The US government has begun a federal shutdown after the Senate failed to agree on a new budget.
Despite last minute bipartisan meetings, the bill to fund the government until 16 February did not receive the required 60 votes.
It is the first shutdown ever to happen while the same party, the Republicans, controls Congress and the White House.
In response, the White House accused Democrats of holding “lawful citizens hostage over their reckless demands”.
“They put politics above our national security, military families, vulnerable children, and our country’s ability to serve all Americans”, spokeswoman Sarah Sanders said.
But Democratic Senate leader Chuck Schumer said President Donald Trump had turned down two bipartisan compromise deals and “did not press his party in Congress”.
It was unclear which way the vote would go as the midnight deadline approached, with Republicans and Democrats split on key issues.
The House of Representatives voted 230-197 on Thursday night to extend funding until next month, but the measure failed to pass the Senate by a margin of 50-49.
Five Republicans voted against the bill while five Democrats broke ranks to support it.
The last US shutdown happened in 2013 and lasted for 16 days, during which many federal employees took a forced leave of absence.
Many government offices will close as federal law requires agencies to shut down if Congress has not allocated money to fund them.
National parks and monuments are also likely to face closure.
But essential services will still run. These include national security, postal services, air traffic control, inpatient medical services, emergency outpatient medicine, disaster assistance, prisons, taxation and electricity generation.
In the hours before the vote, President Trump sounded pessimistic, tweeting that it was “not looking good for our great Military or Safety & Security on the very dangerous Southern Border”.
He invited Chuck Schumer, a fellow New Yorker, to the White House for last-ditch talks but they failed to find sufficient common ground.
Emerging about an hour later, Mr Schumer told reporters “some progress” had been made, but a “good number of disagreements” remained, including a difference in opinion regarding the Democrats’ desire to extend talks for another five days.
Blame game begins
Anthony Zurcher, BBC News, Washington
The game of chicken ended with a head-on crash.
Republicans are anxious to label this the “Schumer shutdown” and, essentially, they’re right. Senate minority leader Chuck Schumer and his fellow Democrats (with the help of a few Republicans) blocked a bill that would have kept the government open – at least temporarily.
Determining responsibility and apportioning blame, however, are two decidedly different endeavours.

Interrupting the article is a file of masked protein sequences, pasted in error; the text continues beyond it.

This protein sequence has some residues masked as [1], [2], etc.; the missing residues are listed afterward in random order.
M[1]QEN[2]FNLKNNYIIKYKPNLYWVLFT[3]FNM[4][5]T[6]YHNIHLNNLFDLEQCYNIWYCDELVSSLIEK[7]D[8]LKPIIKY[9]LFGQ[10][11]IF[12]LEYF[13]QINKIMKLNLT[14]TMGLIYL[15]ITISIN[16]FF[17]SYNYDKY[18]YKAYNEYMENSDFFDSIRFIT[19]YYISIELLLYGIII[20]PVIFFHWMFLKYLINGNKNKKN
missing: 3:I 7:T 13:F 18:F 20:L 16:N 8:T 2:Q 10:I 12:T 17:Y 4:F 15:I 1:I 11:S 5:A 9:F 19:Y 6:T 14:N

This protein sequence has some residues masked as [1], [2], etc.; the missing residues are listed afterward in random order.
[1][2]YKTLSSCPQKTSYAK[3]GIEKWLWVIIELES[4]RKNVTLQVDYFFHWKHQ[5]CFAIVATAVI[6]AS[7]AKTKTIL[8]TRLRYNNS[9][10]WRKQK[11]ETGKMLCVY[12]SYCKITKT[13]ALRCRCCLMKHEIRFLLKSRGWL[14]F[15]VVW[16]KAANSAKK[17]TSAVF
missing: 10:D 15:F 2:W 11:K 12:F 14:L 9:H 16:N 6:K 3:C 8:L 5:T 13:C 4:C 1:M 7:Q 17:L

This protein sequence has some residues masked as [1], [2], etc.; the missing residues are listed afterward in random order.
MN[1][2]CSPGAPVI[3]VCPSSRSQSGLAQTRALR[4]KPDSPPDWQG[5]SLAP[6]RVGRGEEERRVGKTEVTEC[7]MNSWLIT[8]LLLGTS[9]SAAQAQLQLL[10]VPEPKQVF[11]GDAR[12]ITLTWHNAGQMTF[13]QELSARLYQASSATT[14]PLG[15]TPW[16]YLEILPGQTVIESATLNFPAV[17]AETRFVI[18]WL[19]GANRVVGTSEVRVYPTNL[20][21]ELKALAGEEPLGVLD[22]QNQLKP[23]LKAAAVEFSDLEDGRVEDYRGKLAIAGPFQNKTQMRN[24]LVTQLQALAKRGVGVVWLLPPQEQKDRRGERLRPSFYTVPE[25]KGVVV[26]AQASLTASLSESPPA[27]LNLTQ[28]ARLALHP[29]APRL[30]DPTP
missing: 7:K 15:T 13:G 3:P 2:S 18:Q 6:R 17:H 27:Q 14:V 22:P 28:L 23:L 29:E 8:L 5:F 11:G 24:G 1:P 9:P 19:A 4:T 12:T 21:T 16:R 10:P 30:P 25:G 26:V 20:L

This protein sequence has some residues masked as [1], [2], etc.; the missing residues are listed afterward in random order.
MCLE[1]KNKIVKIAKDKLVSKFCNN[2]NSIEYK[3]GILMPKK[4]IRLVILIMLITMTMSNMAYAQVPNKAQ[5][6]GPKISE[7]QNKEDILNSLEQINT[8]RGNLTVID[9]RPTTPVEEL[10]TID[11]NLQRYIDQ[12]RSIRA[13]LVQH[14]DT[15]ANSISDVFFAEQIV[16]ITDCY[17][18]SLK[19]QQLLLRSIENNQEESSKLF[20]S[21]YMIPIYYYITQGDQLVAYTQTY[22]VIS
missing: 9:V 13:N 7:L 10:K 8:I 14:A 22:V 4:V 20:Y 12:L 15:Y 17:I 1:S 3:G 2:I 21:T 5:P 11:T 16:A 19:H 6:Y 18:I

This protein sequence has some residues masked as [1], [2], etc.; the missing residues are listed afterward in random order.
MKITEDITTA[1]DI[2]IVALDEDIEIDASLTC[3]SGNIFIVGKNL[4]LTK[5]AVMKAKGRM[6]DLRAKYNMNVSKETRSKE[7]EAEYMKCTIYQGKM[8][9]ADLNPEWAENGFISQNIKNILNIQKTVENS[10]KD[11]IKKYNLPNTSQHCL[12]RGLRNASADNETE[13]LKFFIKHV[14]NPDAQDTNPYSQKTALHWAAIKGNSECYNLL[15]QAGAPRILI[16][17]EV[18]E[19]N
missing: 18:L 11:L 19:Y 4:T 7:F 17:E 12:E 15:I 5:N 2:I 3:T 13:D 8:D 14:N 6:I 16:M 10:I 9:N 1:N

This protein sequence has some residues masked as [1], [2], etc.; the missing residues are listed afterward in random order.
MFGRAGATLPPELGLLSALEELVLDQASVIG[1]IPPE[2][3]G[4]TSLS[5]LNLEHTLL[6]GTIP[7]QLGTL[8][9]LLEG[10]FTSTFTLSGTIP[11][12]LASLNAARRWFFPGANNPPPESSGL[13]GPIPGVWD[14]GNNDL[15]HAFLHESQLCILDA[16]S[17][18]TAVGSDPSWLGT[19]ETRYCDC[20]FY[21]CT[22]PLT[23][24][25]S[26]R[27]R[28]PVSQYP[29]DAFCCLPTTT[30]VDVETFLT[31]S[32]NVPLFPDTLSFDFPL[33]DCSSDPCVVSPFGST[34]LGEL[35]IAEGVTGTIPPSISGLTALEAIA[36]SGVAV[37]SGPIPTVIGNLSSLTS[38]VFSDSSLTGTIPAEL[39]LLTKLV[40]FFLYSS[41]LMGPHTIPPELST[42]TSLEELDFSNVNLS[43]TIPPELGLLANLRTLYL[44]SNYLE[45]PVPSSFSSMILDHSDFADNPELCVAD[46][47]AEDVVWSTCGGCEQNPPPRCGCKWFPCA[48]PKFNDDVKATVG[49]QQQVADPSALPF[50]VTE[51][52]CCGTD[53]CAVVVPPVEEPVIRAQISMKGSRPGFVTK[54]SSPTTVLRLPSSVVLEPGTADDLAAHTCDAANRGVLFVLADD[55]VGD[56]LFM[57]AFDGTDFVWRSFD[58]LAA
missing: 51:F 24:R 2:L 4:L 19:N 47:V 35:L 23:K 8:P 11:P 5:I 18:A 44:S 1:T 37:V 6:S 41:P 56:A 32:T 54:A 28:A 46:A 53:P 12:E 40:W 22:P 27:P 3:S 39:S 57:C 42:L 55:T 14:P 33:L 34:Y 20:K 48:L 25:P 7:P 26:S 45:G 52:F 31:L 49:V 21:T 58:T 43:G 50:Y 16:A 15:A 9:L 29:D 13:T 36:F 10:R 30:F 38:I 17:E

Democrats will argue that they had a deal with the president on their bipartisan compromise that included immigration reform – only to have him back away during that fateful obscenity-laden Oval Office meeting last week. Republicans will frame this as liberals putting undocumented immigrant protections over military readiness and health insurance for poor kids.
The blame game began at midnight, and the winner has yet to be decided. Generally, the loser in these types of showdowns is the party entering the fight with the lowest popularity – bad news for Mr Trump and the Republicans.
The good news, for both sides, is that their political bases will be thrilled they are playing hardball. Midterm election years, like 2018, tend to encourage this kind of rally-the-base manoeuvres.
Now that the line has been crossed, this could become a protracted, ugly fight.
What’s the problem?
The main bone of contention has been Democrats’ demands for more than 700,000 undocumented immigrants who entered the US as children to be protected from deportation.
These “Dreamers”, as they are known, were granted temporary legal status under a programme established by former President Barack Obama.
In September, Mr Trump announced he was ending the programme and allowing Congress until March to come up with a replacement.
The Republican president and congressional conservatives have been using the issue as a bargaining chip in an attempt to wring concessions from Democrats.
Mr Trump wants funding for tough new border controls, including his proposed US-Mexico wall.
Republicans added a sweetener to the bill in the form of a six-year extension to a health insurance programme for children in lower-income families.
But Democrats want this programme extended permanently.
The legislative negotiations went up in flames last week after Mr Trump allegedly complained the US was letting in immigrants from certain “shithole countries”.
What could be the political fallout?
Neither party wishes to be held accountable for closing the government as midterm elections loom in November.
A Washington Post-ABC poll taken before the vote suggested that by a 20-point margin more Americans blame President Trump and his party for the imbroglio, rather than Democrats.
But the shutdown is problematic for 10 Democratic senators who are up for re-election this year in states won by Mr Trump.
They are likely to face voters this autumn amid a hail of attack ads claiming they closed the US government to help illegal immigrants.
Democrats will hope to focus criticism on the president and the Republicans’ ability to govern.
What happens in a shutdown?
Many federal agencies will close down but essential services will continue to run.
US Defence Secretary Jim Mattis said that over 50% of his department would not go to work, and some maintenance, training and intelligence operations would come to a halt.
National parks and monuments could face closure, which provoked an angry public reaction during the last shutdown in 2013.
Prior to the vote, the Trump administration was reportedly making contingency plans to keep the national parks running if no deal is reached.
Visa and passport processing could also be delayed.